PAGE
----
BOiliNg flows in SmAll and mIcrochannels (BONSAI): From Fundamentals to Design

Lead Research Organisation: Imperial College London
Department Name: Chemical Engineering

Abstract

BONSAI is an ambitious 3-year research project aimed at investigating the fundamental heat and mass transfer features of boiling flows in miniaturised channels. It combines cutting-edge experiments based on space/time-resolved diagnostics, with high-fidelity interface-resolving numerical simulations, to ultimately provide validated thermal-design tools for high-performance compact evaporators. The proposed project assembles multidisciplinary expertise of investigators at Imperial College London, Brunel University London, and the University of Nottingham, with support from 3 world-leading research institutes: Alan Turing Institute, CERN (Switzerland) and VIR2AL; and 11 industry partners: Aavid Boyd Thermacore, Alfa Laval, CALGAVIN, HEXAG&PIN, HiETA, Hubbard/Daikin, IBM, Oxford nanoSystems, Ricardo, TMD and TTP.

The recent trend towards device miniaturisation driven by the microelectronics industry has placed an increasing demand on removing higher thermal loads, of order of MW/m2, from areas of order cm2. In some applications (e.g. refrigeration) new 'green' refrigerants are needed, but in small volumes due to flammability or cost, while in others (e.g. batteries for EV and other applications) non-uniform or unsteady heat dissipation is highly detrimental to performance and lifetime. Flow boiling in multi-microchannel evaporators promises to meet such challenging requirements with low fluid volumes, also allowing better temperature uniformity and smaller pumping power, in systems that go well beyond the current state-of-the-art. Due to significant industrial (heat exchange) and environmental (efficient energy use) interest, the understanding of boiling heat transfer has improved in recent years, with focus on flow pattern transitions and characteristics, pressure drop, and heat transfer performance. However, our current understanding is simply insufficient to facilitate the wider use of these micro-heat-exchangers in industry, which remains unexploited.

BONSAI has been tailored specifically to address the fundamental phenomena underlying boiling in miniaturised devices and their relevance to industrial design. The challenges to be addressed include the impact of channel shape and surface characteristics on flow instabilities, heat transfer and pressure drop, and the relationship between the time-dependent evolution of the liquid-vapour interface, thin liquid-film dynamics, flow field, appearance of dry vapour patches, hot spots, and local heat transfer characteristics. The extensive experimental/numerical database generated will be exploited via theoretical and novel machine-learning methods to develop physics-based design tools for predicting the effects of industrially-relevant thermohydraulic parameters on system performance. The collaboration with our partners will ensure alignment with industrial needs and accelerate technology transfer to industry. In addition, HiETA will provide Metal Additive Manufacturing heat sinks that will be assessed against embossing technologies as ways of mass-producing microchannel heat exchangers, Oxford nanoSystems will provide nano-structured surface coatings, and IBM will support visits to their Research Labs focussed on efficient parallelisation of the numerical solver and scale-out studies.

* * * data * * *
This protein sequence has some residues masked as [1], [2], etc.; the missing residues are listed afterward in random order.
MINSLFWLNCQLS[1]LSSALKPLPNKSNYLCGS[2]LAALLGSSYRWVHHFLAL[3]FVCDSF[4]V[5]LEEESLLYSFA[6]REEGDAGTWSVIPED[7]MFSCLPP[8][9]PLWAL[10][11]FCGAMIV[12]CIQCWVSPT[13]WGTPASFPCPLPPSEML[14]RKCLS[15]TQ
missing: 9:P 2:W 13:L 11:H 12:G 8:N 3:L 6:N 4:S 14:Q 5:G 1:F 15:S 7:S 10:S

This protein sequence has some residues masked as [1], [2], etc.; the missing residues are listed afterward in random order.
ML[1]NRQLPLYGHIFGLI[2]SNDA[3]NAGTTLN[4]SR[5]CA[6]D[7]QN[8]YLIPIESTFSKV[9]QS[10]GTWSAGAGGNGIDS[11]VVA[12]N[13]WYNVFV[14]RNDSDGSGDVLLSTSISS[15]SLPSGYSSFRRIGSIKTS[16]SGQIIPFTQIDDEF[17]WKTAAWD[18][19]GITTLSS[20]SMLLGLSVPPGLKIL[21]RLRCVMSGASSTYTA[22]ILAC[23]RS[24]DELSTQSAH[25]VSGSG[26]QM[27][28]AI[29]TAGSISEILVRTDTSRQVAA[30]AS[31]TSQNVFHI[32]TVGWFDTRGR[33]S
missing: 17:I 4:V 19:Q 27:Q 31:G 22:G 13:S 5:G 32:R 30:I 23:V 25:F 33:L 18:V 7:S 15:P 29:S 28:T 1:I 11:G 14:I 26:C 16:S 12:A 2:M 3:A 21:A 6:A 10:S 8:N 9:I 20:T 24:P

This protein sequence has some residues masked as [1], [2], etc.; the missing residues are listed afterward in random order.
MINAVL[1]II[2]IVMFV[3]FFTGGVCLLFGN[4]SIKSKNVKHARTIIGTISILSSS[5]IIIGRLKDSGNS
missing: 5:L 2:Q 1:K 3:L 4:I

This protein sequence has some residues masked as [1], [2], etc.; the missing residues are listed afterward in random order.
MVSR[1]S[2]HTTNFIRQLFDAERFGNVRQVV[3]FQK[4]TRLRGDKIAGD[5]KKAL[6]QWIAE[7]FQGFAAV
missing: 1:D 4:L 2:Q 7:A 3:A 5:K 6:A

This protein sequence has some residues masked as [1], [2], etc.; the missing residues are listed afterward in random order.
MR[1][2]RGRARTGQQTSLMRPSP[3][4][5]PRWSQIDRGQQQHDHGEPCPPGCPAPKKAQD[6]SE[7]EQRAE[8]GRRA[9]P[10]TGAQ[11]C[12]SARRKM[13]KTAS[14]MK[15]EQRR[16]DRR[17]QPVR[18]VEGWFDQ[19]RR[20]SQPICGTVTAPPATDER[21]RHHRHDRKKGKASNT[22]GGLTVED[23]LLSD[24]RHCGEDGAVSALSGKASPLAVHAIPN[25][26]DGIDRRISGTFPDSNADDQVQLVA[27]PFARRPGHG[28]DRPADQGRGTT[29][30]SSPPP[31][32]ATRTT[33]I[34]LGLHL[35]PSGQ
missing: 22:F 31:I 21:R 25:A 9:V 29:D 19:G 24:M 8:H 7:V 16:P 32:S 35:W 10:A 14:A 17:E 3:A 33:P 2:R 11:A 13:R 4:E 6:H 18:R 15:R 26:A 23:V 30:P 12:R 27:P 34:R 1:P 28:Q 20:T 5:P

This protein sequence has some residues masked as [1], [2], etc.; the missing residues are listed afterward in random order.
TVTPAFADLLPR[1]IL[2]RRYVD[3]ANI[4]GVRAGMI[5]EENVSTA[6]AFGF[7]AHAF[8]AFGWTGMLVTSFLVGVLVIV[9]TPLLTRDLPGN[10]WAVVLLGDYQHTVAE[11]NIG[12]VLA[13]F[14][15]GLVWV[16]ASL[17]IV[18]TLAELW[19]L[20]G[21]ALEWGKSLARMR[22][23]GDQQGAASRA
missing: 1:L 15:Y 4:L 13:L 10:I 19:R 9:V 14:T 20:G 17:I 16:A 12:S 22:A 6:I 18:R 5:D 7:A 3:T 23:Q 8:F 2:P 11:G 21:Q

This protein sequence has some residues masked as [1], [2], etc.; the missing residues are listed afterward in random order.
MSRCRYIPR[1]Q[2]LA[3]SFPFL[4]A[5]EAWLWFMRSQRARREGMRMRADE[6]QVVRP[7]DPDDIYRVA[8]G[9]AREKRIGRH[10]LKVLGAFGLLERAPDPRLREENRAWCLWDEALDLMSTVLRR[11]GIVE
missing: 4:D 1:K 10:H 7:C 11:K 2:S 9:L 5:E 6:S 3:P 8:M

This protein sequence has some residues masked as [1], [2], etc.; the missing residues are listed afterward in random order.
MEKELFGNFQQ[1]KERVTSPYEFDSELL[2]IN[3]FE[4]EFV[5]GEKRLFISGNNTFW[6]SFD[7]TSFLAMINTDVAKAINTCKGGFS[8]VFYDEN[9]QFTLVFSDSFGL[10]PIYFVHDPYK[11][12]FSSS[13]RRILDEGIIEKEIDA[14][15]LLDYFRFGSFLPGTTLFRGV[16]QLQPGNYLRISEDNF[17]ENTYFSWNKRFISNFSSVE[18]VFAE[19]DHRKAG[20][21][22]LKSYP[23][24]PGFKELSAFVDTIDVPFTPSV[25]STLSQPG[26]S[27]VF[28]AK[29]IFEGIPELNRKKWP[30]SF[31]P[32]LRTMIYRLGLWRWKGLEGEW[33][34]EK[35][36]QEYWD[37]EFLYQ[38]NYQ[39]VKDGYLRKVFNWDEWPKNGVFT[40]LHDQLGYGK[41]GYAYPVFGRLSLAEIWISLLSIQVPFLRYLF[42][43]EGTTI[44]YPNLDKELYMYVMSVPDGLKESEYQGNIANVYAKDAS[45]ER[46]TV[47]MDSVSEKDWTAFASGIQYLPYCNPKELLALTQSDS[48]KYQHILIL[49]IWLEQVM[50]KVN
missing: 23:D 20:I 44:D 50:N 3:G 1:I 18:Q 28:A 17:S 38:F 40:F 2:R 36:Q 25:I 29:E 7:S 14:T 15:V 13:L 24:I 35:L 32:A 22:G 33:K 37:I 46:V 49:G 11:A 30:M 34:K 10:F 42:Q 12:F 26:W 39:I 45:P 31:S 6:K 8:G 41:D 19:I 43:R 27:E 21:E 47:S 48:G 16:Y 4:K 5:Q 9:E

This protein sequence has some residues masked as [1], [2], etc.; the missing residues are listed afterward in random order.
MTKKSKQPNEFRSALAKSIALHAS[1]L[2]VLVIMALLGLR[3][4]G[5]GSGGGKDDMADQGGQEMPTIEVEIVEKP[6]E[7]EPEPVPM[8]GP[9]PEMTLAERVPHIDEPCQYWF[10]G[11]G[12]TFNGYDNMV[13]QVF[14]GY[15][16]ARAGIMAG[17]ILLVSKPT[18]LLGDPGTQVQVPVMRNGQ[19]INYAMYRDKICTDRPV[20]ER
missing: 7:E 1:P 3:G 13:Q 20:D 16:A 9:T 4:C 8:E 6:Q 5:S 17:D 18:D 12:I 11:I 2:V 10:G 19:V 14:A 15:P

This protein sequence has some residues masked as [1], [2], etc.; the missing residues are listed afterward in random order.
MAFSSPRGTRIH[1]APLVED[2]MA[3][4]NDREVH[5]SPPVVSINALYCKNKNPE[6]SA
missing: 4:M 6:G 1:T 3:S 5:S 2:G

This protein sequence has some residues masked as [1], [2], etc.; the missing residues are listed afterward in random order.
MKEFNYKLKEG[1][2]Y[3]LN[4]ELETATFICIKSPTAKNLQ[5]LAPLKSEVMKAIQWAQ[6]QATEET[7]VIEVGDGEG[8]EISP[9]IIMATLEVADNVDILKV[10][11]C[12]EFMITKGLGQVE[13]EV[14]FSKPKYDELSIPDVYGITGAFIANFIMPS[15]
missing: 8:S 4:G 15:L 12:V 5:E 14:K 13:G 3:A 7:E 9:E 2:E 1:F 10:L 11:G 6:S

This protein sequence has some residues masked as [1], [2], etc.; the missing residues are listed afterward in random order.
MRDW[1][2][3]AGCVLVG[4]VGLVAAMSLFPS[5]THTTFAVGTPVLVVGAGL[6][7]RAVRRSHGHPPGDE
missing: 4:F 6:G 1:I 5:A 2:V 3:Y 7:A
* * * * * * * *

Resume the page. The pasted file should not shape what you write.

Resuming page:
The proposed research will not only enable a wider adoption of two-phase thermal solutions and hence the meeting of current and future needs across industrial sectors, but also will lead to more efficient thermal management of data-centres with associated reduction in energy consumption and carbon footprint, and the recovery and reuse of waste heat that is currently being rejected. This will constitute an important step towards meeting the UK's emission targets by 2050. Additionally, BONSAI will integrate with EPSRC Prosperity Outcomes of Delivery Plan 2016-20 and enable technological advances in relation to the Manufacturing the Future theme, contributing to a Productive and Resilient Nation.

Planned Impact